October 19, 2005
By OSHRAT CARMIEL, Courant Staff Writer
Even with hundreds of luxury apartments under construction in Hartford, a Massachusetts
developer is planning an 18-story tower overlooking Bushnell Park that would
be the largest downtown residential development in years.
The skyline-altering project by
Northland Investment Corp. would cost an estimated $117 million
and calls for 200 upscale condominiums and 100 apartments. It
would be built at the corner of Jewell and Pearl streets, where
the Hartford YMCA now sits.
YMCA officials, who decided more
than two years ago that the agency's central mission could be
better realized if its prime downtown real estate were sold,
voted unanimously Tuesday to approve a plan to sell the 1.3 acre
parcel to Northland.
Northland, the Newton, Mass. firm
behind the luxury Hartford 21 project already underway downtown,
plans to raze the YMCA headquarters to make way for the new building.
"There is really a demand downtown
for luxury living," said Chuck Coursey, spokesman for Northland. "We've
done extensive market research."
The YMCA plans to move its health
facilities and headquarters to the Hartford 21 building at the
Civic Center, while many of its programs and services will move
to new facilities in the city's North and South ends. The Y's
145-room residential tower will close permanently.
"This deal was about mission,
never real estate," said Kevin Washington, chief executive
of the Greater Hartford YMCA.
Coursey, who declined to say how
much Northland agreed to pay for the site, said the company still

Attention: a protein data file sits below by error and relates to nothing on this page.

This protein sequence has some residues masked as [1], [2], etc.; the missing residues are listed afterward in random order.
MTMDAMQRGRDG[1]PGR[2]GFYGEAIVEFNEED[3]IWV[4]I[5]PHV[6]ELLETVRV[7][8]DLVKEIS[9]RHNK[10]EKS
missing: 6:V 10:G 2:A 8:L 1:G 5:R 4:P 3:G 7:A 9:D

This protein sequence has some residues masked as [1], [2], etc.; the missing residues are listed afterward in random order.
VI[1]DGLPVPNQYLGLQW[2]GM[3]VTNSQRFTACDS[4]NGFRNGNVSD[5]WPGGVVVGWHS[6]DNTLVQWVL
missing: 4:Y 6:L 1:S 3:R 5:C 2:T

has not determined how much the apartments and condominiums will
cost. According to city records, the building has an assessed
value of $6.5 million, and the land has an assessed value of
Coursey also declined to say how
the project will be financed, or whether Northland will be asking
for assistance from the city or the state.
Groundbreaking would not begin until
after Hartford 21 is complete in 2006. The new project is slated
for completion in 2009, Coursey said.
The new tower, which would require
the approval of city officials, would join several other residential
projects already built or near completion in the immediate vicinity.
They include "Hartford 21," Northland's 262-unit apartment
tower; the 100-unit Trumbull on the Park; 55 on the Park, with
132 units; and The Metropolitan, a development of 50 condominiums
on Pearl Street.
Despite this explosion, real estate
analysts say they are optimistic about the sudden spate of high-end
development in the city. Even though the Greater Hartford region
does not have the growing job or population base typically needed
to support such projects, they say the region does have an unfulfilled
demand for upscale urban living.
"People have wanted to be downtown,
but have had no options," said Michael Stone, a vice president
at CB Richard Ellis in Hartford. "The existing inventory
of multi-housing units downtown is old, and there hasn't been
any new downtown housing in two decades."
The housing that is available, experts
say, lacks the amenities that would entice those with means to
pull up stakes in the suburbs and relocate downtown.
Northland's plan for the YMCA site
includes parking , an exercise facility, guest suites, a library,
a recreation room and a doorman. The plan also calls for 20,000
square feet of street-level retail, including a "white tablecloth" restaurant,